26 October 2011

whole wheat pumpkin bread

Food is complicated.

We (we, as in relatively wealthy western citizens of the world) live in a climate of endless options. Don't feel like the ham-and-cheese sandwich you packed for lunch? There's a Subway, and a Pizza Hut, and a sushi joint down the street. You want pasta? Skinny, thick, tubular, pocket-shaped, or alphabet? Experimenting with alternative flours? Try spelt, coconut, almond, quinoa, brown rice or millet.

I have been sifting through a lot of information over the past few months in an effort to bring our eating- and shopping- habits into a place of sustainable and healthy choices. There are so many issues with our North American "food" industry that this overhaul is utterly overwhelming. Over the summer I read Barbara Kingsolver's Animal, Vegetable, Miracle and became all for home-growing vegetables, eating only grass-fed local meats and eggs, and freezing and canning as much summer produce as we can. Then I realized that I'm too busy to garden much and too poor to buy much meat at all in Canada, much less organic.

Then the hubs read part of Michael Pollan's Omnivore's Dilemma and shared a lot with me... basically, the unsettling truth is that we know very, very little about where our food comes from and the way our continent produces enough food to feed us all is destroying our land. This summer I tried to combat this for a while by visiting a farmer's market regularly and buying our produce from local, organic growers, but alas, our grocery budget became too stretched to do this every week, and it's hard to stay motivated as one person out of millions trying to change the system.

Simultaneously, I've been on a quest for a while to eat more whole foods and consume a diet of primarily plant foods, with minimal sugar and fat and refined flour. There are so many nutrients our bodies are lacking because we don't eat enough of a variety of plant foods. It started to seem that having a food blog dedicated to deliciousness and keeping a healthy diet have seemed mutually exclusive...

But I guess if I'm changing, the blog will just have to change with me.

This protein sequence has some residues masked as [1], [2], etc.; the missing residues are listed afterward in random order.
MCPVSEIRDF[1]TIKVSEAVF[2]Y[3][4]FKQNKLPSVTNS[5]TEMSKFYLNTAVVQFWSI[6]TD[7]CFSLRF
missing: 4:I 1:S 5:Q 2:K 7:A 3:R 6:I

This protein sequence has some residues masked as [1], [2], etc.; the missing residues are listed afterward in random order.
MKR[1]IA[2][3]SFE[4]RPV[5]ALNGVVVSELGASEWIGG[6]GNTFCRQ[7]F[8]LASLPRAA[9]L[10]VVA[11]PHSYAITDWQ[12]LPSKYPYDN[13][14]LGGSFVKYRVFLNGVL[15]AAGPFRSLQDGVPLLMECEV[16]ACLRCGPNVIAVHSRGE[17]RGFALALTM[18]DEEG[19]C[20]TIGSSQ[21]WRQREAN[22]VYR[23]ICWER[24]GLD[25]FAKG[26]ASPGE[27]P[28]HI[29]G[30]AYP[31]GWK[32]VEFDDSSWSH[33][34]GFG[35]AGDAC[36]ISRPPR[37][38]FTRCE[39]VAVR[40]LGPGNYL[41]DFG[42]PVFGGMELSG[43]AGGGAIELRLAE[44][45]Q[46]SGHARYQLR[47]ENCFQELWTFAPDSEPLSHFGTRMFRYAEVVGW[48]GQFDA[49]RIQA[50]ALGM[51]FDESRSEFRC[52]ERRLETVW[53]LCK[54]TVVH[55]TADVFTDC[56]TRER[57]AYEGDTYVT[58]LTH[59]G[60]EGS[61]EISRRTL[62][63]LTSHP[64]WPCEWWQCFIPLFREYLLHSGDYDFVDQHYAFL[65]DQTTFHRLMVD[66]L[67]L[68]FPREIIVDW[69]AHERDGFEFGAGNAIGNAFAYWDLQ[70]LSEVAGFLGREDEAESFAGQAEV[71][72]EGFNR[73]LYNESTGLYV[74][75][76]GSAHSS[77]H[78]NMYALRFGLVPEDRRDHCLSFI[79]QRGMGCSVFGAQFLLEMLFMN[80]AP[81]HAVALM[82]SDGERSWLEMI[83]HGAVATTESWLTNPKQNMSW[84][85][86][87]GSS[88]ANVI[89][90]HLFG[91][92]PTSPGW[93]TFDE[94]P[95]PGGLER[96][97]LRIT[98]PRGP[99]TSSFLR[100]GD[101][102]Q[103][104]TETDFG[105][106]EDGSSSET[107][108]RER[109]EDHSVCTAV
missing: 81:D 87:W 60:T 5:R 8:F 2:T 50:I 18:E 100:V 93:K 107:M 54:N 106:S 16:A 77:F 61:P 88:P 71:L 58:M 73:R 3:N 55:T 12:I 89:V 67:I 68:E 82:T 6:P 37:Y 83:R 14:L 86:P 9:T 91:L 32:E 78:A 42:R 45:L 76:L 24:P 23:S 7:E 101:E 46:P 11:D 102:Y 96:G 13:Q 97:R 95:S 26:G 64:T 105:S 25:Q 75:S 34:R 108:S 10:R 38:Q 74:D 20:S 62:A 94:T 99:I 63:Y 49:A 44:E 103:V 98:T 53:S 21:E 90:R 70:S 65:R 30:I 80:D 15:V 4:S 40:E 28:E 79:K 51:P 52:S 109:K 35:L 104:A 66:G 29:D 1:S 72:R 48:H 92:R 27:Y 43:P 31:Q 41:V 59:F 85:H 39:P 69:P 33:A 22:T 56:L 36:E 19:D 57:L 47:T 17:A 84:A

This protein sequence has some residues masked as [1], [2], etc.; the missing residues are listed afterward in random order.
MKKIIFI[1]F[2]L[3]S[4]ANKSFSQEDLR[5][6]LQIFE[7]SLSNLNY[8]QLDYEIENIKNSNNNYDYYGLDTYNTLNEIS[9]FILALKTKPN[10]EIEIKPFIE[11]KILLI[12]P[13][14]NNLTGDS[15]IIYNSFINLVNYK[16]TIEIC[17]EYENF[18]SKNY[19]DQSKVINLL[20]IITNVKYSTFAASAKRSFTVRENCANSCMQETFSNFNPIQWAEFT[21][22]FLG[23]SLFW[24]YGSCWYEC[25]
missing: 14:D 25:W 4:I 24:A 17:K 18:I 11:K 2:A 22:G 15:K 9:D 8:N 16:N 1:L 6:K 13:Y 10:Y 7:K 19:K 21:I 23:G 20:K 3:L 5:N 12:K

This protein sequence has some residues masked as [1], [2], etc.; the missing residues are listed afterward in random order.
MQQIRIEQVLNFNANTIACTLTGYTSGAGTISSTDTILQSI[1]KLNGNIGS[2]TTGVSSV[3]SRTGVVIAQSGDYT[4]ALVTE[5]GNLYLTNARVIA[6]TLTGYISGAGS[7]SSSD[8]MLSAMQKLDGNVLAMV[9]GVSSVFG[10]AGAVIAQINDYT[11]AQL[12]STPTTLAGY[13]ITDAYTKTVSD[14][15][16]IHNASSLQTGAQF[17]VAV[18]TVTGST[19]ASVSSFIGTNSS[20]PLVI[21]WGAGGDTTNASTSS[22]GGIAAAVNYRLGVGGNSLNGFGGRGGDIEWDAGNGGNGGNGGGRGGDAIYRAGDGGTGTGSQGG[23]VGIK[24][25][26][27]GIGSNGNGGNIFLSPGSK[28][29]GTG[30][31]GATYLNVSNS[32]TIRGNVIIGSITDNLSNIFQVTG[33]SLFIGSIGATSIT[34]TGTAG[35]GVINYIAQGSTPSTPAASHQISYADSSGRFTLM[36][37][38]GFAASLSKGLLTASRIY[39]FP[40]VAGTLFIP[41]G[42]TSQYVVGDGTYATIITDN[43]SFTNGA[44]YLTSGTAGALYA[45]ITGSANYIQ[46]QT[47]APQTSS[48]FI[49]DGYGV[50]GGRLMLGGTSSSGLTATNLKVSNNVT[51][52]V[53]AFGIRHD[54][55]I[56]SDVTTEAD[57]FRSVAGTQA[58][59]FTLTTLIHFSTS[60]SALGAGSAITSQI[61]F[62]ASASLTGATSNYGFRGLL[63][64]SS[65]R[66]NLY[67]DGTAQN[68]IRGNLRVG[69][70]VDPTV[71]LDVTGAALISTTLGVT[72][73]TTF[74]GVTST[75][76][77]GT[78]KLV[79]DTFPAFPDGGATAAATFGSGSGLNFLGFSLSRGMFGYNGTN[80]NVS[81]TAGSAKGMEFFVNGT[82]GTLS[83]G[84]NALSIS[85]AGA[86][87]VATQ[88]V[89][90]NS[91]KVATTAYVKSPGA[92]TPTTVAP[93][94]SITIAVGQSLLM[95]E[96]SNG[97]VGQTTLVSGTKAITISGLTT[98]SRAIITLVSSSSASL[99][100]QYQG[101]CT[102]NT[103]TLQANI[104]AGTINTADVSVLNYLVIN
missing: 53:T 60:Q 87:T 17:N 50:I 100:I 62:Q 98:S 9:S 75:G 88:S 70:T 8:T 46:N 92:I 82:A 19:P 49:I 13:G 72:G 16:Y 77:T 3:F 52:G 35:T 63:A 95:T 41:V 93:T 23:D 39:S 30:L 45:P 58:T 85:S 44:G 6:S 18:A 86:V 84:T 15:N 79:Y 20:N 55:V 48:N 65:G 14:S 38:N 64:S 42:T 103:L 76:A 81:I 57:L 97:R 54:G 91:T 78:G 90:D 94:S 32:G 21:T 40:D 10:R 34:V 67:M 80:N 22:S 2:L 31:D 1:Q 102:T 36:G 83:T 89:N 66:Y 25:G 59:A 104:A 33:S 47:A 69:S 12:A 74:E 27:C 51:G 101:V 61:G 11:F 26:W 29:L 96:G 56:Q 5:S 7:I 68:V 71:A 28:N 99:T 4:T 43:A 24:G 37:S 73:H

Expect to see the evidence of this change sprinkled throughout my posts as I figure out what it means to eat healthfully and sustainably while still enjoying delicious food and staying on a budget. Delicious food, like autumn-y pumpkin bread made with 100 % whole wheat flour and half the sugar! You'll be surprised how good it still tastes!

Whole wheat pumpkin bread
{adapted, very loosely, from Smitten Kitchen}

3  cups whole-wheat flour
2 cups canned solid-pack pumpkin
1/2 cup milk or non-dairy milk
1/3 cup vegetable oil
4 large eggs
1/4 cup honey 
2 tsp pumpkin-pie spice or allspice
1 cup plus 1 tablespoon sugar
2 tsp baking powder
1 tsp baking soda
1/2 tsp salt
1 teaspoon cinnamon
1/2 cup chopped walnuts

Preheat oven to 375 degrees and prepare 2 bread pans with oil or butter.

Blend the wet ingredients together in a large bowl. Whisk the dry ingredients except cinnamon and 1 Tbsp of sugar together in a medium bowl,  then stir into wet ingredients until combined. Divide batter into bread pans. Toss remaining sugar with cinnamon, and sprinkle tops of loaves with walnuts and cinnamon-sugar mixture. Bake, turning after 25 minutes, until a tester comes out fairly clean, 50-55 minutes. Allow to cool on a cooling rack, about an hour, or slice and serve warm. Keep tightly covered up to 3 days, and reheat slices in the microwave for best results.

1 comment:

Ashley said...

Kate- As I am sure your hubs told you, "Omnivore's Dilemma" is not exactly a get home from a long day of work, get cozy in bed, and read type of book. "Food Rules" is sort of a summary of what to do with all that you learn from "Omnivore's Dilemma," you should check it out. "In Defense of Food" is also a good follow-up, but is just a long. Love you! Here's to healthy eating (mostly)!

Related Posts Plugin for WordPress, Blogger...